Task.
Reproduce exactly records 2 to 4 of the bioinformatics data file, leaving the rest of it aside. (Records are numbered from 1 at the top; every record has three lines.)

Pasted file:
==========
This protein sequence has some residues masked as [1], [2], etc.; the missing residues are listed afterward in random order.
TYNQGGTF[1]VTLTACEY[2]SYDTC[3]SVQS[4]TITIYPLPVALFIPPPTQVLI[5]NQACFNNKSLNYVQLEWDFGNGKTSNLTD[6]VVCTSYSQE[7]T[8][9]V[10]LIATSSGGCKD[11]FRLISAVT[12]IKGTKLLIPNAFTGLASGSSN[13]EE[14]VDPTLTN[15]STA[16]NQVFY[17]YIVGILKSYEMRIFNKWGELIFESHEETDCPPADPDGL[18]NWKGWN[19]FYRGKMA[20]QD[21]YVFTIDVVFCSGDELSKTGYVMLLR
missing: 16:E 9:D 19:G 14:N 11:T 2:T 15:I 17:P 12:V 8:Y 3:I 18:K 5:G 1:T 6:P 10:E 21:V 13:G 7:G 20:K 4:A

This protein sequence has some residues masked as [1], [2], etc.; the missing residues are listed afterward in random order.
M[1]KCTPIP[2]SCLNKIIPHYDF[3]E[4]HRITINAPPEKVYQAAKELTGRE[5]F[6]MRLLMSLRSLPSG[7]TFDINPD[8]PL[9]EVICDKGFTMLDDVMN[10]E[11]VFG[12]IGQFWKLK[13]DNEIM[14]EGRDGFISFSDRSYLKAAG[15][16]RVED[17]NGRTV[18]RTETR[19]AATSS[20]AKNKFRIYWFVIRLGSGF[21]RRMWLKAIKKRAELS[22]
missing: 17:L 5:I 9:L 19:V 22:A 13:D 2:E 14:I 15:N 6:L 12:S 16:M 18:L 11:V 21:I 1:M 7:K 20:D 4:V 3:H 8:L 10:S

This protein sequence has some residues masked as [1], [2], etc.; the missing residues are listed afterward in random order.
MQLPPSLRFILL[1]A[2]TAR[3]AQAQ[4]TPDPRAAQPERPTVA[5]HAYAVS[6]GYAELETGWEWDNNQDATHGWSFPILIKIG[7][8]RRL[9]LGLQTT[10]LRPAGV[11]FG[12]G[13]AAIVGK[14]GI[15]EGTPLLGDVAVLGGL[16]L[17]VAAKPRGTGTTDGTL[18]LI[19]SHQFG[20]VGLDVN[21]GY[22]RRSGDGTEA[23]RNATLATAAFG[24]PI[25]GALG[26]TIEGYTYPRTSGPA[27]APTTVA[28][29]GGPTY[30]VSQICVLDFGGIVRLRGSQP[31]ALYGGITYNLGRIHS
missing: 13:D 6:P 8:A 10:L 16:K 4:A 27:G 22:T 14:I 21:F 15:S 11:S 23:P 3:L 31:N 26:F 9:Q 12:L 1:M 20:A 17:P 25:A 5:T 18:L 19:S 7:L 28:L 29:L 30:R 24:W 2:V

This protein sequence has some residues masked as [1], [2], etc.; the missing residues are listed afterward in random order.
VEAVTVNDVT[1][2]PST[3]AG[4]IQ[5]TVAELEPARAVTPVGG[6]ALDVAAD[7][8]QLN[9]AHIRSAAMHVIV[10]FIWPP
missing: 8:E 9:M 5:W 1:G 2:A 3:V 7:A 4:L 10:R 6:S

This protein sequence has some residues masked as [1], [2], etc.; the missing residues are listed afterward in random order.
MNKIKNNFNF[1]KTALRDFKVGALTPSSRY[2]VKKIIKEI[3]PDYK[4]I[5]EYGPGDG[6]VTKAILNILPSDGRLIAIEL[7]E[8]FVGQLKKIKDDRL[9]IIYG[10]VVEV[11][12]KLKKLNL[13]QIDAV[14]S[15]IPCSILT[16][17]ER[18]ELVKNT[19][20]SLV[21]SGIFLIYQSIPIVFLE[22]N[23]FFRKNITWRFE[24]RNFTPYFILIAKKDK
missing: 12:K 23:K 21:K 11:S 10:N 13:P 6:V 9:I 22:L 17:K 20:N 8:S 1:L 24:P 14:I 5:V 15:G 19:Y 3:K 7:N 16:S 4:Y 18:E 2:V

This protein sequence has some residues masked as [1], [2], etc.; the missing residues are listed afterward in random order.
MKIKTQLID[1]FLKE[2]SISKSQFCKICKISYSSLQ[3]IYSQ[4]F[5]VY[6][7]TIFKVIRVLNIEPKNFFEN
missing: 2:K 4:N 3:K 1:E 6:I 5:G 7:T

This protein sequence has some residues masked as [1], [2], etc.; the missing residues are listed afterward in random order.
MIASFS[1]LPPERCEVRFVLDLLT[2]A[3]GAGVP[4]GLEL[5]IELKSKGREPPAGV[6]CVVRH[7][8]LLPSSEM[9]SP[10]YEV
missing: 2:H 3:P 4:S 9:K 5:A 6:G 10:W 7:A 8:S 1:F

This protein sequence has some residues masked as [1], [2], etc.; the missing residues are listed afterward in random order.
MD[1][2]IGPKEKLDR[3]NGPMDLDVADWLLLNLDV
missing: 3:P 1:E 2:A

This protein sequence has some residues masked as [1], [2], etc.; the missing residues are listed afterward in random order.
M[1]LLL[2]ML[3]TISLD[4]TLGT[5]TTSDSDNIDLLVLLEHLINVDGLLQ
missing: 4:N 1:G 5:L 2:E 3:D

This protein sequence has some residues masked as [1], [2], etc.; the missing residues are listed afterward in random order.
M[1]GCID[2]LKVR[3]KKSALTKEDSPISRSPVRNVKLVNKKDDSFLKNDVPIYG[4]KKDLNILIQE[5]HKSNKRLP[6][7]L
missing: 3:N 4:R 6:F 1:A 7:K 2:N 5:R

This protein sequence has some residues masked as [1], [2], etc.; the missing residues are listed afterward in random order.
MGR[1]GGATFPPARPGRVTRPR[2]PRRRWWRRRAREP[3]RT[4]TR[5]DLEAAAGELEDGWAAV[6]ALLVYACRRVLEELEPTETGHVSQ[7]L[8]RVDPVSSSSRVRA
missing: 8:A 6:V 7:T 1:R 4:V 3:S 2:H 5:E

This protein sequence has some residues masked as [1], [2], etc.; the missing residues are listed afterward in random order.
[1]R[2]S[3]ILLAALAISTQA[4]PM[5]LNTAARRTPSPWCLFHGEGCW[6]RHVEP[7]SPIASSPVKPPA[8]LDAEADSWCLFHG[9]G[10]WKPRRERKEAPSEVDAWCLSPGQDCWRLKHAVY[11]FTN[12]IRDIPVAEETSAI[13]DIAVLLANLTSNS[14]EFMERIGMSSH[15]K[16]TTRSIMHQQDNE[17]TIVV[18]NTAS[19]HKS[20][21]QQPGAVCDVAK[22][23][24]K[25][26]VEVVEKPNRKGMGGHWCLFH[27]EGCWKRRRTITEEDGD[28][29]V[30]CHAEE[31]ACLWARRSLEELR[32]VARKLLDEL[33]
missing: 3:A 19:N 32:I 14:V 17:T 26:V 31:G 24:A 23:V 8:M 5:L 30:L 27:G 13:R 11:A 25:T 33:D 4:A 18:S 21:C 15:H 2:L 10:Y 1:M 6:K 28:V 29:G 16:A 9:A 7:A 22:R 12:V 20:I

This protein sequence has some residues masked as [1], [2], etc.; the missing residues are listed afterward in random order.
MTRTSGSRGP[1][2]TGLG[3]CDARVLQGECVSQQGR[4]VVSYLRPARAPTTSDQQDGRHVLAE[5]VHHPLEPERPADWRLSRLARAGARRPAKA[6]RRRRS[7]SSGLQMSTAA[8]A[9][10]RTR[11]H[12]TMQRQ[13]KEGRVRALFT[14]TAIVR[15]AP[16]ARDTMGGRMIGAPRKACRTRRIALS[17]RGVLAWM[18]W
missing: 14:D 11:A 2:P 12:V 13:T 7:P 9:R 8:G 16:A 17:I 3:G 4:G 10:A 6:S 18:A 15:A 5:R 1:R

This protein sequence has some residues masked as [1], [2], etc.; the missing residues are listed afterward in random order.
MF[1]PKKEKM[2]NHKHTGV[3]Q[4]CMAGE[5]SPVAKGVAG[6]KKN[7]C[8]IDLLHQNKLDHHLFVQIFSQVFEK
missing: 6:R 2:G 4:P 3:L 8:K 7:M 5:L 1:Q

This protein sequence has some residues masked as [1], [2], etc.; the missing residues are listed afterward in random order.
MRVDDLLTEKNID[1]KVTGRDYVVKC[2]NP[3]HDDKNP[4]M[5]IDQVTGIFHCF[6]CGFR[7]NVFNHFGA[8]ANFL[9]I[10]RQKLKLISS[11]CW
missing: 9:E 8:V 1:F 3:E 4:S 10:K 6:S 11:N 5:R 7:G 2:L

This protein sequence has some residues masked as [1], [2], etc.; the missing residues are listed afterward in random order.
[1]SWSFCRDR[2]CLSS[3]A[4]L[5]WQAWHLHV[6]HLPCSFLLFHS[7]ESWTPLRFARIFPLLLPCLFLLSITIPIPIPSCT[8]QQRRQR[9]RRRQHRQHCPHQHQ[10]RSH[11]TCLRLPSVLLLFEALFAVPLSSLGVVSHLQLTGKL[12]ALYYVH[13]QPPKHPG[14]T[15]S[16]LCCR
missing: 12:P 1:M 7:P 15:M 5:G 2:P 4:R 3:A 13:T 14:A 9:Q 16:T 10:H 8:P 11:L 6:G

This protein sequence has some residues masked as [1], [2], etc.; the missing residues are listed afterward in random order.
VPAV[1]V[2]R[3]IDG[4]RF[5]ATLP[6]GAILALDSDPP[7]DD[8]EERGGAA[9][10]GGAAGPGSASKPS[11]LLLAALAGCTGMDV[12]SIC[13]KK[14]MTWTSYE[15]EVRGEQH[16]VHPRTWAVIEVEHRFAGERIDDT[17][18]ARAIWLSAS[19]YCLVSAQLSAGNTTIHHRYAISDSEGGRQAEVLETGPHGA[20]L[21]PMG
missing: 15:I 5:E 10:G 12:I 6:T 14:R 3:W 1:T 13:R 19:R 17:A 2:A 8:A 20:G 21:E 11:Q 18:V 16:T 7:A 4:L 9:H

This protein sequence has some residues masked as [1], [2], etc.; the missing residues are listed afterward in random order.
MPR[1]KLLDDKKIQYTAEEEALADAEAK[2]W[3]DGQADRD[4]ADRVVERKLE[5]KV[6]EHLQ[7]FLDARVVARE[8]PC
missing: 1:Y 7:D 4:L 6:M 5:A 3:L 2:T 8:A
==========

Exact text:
This protein sequence has some residues masked as [1], [2], etc.; the missing residues are listed afterward in random order.
M[1]KCTPIP[2]SCLNKIIPHYDF[3]E[4]HRITINAPPEKVYQAAKELTGRE[5]F[6]MRLLMSLRSLPSG[7]TFDINPD[8]PL[9]EVICDKGFTMLDDVMN[10]E[11]VFG[12]IGQFWKLK[13]DNEIM[14]EGRDGFISFSDRSYLKAAG[15][16]RVED[17]NGRTV[18]RTETR[19]AATSS[20]AKNKFRIYWFVIRLGSGF[21]RRMWLKAIKKRAELS[22]
missing: 17:L 5:I 9:L 19:V 22:A 13:D 2:E 14:I 15:N 6:L 12:S 16:M 18:L 11:V 21:I 1:M 7:K 20:D 4:V 3:H 8:L 10:S

This protein sequence has some residues masked as [1], [2], etc.; the missing residues are listed afterward in random order.
MQLPPSLRFILL[1]A[2]TAR[3]AQAQ[4]TPDPRAAQPERPTVA[5]HAYAVS[6]GYAELETGWEWDNNQDATHGWSFPILIKIG[7][8]RRL[9]LGLQTT[10]LRPAGV[11]FG[12]G[13]AAIVGK[14]GI[15]EGTPLLGDVAVLGGL[16]L[17]VAAKPRGTGTTDGTL[18]LI[19]SHQFG[20]VGLDVN[21]GY[22]RRSGDGTEA[23]RNATLATAAFG[24]PI[25]GALG[26]TIEGYTYPRTSGPA[27]APTTVA[28][29]GGPTY[30]VSQICVLDFGGIVRLRGSQP[31]ALYGGITYNLGRIHS
missing: 13:D 6:P 8:A 10:L 16:K 4:A 27:G 22:T 14:I 21:F 15:S 11:S 23:P 3:L 31:N 26:F 9:Q 12:L 1:M 20:A 17:P 25:A 5:T 18:L 19:S 7:L 28:L 29:L 30:R 24:W 2:V

This protein sequence has some residues masked as [1], [2], etc.; the missing residues are listed afterward in random order.
VEAVTVNDVT[1][2]PST[3]AG[4]IQ[5]TVAELEPARAVTPVGG[6]ALDVAAD[7][8]QLN[9]AHIRSAAMHVIV[10]FIWPP
missing: 8:E 9:M 5:W 1:G 2:A 3:V 7:A 4:L 10:R 6:S